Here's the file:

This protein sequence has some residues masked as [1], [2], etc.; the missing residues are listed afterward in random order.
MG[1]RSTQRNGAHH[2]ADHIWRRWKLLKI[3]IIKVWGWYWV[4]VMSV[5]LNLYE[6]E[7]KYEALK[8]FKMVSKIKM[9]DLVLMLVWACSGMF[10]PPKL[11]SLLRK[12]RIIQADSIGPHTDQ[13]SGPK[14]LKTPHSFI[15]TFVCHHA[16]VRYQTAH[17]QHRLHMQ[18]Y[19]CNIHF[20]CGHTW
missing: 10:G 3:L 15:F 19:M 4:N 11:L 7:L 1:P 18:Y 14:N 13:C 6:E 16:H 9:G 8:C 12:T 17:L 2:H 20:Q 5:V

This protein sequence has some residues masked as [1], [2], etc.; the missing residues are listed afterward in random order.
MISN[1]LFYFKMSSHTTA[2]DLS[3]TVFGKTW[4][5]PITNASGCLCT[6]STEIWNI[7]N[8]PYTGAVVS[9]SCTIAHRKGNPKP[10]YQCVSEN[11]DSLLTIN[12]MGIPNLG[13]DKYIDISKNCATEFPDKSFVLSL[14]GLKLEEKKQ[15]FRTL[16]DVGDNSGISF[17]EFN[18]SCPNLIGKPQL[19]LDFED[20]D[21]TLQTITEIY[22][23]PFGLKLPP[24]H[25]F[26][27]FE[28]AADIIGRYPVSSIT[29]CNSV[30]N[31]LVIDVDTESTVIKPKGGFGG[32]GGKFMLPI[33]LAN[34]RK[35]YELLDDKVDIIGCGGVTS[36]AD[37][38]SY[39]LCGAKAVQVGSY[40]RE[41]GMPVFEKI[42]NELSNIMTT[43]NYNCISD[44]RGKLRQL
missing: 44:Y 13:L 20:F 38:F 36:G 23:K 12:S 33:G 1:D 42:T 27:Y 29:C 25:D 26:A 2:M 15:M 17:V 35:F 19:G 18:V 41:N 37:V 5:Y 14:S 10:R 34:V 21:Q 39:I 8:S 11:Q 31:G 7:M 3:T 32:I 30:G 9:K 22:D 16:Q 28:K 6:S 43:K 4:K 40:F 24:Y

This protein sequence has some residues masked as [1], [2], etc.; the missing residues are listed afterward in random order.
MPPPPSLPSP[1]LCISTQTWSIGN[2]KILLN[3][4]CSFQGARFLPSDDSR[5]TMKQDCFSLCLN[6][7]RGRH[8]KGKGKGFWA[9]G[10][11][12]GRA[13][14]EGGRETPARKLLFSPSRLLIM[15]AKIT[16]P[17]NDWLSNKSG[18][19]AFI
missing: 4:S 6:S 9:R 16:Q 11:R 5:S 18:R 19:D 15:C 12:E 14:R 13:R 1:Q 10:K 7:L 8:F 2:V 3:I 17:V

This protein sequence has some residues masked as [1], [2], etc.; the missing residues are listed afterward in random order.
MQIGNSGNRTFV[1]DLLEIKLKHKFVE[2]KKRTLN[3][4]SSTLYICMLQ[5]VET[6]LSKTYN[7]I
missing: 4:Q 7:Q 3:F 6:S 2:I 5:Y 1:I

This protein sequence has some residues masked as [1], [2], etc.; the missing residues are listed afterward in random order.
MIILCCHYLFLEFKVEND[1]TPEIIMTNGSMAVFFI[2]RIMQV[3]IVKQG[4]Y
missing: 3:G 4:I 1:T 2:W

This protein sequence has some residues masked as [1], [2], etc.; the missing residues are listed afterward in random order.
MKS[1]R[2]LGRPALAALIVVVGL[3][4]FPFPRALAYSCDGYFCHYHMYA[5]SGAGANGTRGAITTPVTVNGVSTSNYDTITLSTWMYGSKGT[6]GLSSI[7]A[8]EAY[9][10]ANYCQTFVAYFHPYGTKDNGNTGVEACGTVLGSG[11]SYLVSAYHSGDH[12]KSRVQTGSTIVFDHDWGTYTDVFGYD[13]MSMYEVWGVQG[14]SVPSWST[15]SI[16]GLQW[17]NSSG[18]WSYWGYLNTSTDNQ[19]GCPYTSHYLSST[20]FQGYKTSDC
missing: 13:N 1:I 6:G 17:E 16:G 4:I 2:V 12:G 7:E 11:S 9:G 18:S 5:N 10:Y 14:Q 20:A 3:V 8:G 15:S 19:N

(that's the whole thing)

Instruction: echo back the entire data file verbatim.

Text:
This protein sequence has some residues masked as [1], [2], etc.; the missing residues are listed afterward in random order.
MG[1]RSTQRNGAHH[2]ADHIWRRWKLLKI[3]IIKVWGWYWV[4]VMSV[5]LNLYE[6]E[7]KYEALK[8]FKMVSKIKM[9]DLVLMLVWACSGMF[10]PPKL[11]SLLRK[12]RIIQADSIGPHTDQ[13]SGPK[14]LKTPHSFI[15]TFVCHHA[16]VRYQTAH[17]QHRLHMQ[18]Y[19]CNIHF[20]CGHTW
missing: 10:G 3:L 15:F 19:M 4:N 11:L 7:L 1:P 18:Y 14:N 13:C 6:E 16:H 9:G 8:C 12:T 17:L 2:H 20:Q 5:V

This protein sequence has some residues masked as [1], [2], etc.; the missing residues are listed afterward in random order.
MISN[1]LFYFKMSSHTTA[2]DLS[3]TVFGKTW[4][5]PITNASGCLCT[6]STEIWNI[7]N[8]PYTGAVVS[9]SCTIAHRKGNPKP[10]YQCVSEN[11]DSLLTIN[12]MGIPNLG[13]DKYIDISKNCATEFPDKSFVLSL[14]GLKLEEKKQ[15]FRTL[16]DVGDNSGISF[17]EFN[18]SCPNLIGKPQL[19]LDFED[20]D[21]TLQTITEIY[22][23]PFGLKLPP[24]H[25]F[26][27]FE[28]AADIIGRYPVSSIT[29]CNSV[30]N[31]LVIDVDTESTVIKPKGGFGG[32]GGKFMLPI[33]LAN[34]RK[35]YELLDDKVDIIGCGGVTS[36]AD[37][38]SY[39]LCGAKAVQVGSY[40]RE[41]GMPVFEKI[42]NELSNIMTT[43]NYNCISD[44]RGKLRQL
missing: 44:Y 13:L 20:F 38:F 36:G 23:K 12:S 33:G 1:D 42:T 27:Y 29:C 25:D 26:A 2:M 15:M 17:V 35:F 19:G 18:V 41:N 37:V 5:Y 14:S 10:R 34:V 21:Q 39:I 8:S 11:Q 31:G 7:M 3:T 32:I 30:G 9:K 22:D 16:Q 28:K 6:S 43:K 4:K 40:F 24:Y

This protein sequence has some residues masked as [1], [2], etc.; the missing residues are listed afterward in random order.
MPPPPSLPSP[1]LCISTQTWSIGN[2]KILLN[3][4]CSFQGARFLPSDDSR[5]TMKQDCFSLCLN[6][7]RGRH[8]KGKGKGFWA[9]G[10][11][12]GRA[13][14]EGGRETPARKLLFSPSRLLIM[15]AKIT[16]P[17]NDWLSNKSG[18][19]AFI
missing: 4:S 6:S 9:R 16:Q 11:R 5:S 18:R 19:D 15:C 12:E 14:R 13:R 1:Q 10:K 7:L 8:F 2:V 3:I 17:V

This protein sequence has some residues masked as [1], [2], etc.; the missing residues are listed afterward in random order.
MQIGNSGNRTFV[1]DLLEIKLKHKFVE[2]KKRTLN[3][4]SSTLYICMLQ[5]VET[6]LSKTYN[7]I
missing: 4:Q 7:Q 3:F 6:S 2:I 5:Y 1:I

This protein sequence has some residues masked as [1], [2], etc.; the missing residues are listed afterward in random order.
MIILCCHYLFLEFKVEND[1]TPEIIMTNGSMAVFFI[2]RIMQV[3]IVKQG[4]Y
missing: 3:G 4:I 1:T 2:W

This protein sequence has some residues masked as [1], [2], etc.; the missing residues are listed afterward in random order.
MKS[1]R[2]LGRPALAALIVVVGL[3][4]FPFPRALAYSCDGYFCHYHMYA[5]SGAGANGTRGAITTPVTVNGVSTSNYDTITLSTWMYGSKGT[6]GLSSI[7]A[8]EAY[9][10]ANYCQTFVAYFHPYGTKDNGNTGVEACGTVLGSG[11]SYLVSAYHSGDH[12]KSRVQTGSTIVFDHDWGTYTDVFGYD[13]MSMYEVWGVQG[14]SVPSWST[15]SI[16]GLQW[17]NSSG[18]WSYWGYLNTSTDNQ[19]GCPYTSHYLSST[20]FQGYKTSDC
missing: 13:N 1:I 6:G 17:E 16:G 4:I 2:V 12:G 7:E 11:S 9:G 18:S 5:N 10:Y 14:Q 20:A 3:V 8:G 15:S 19:N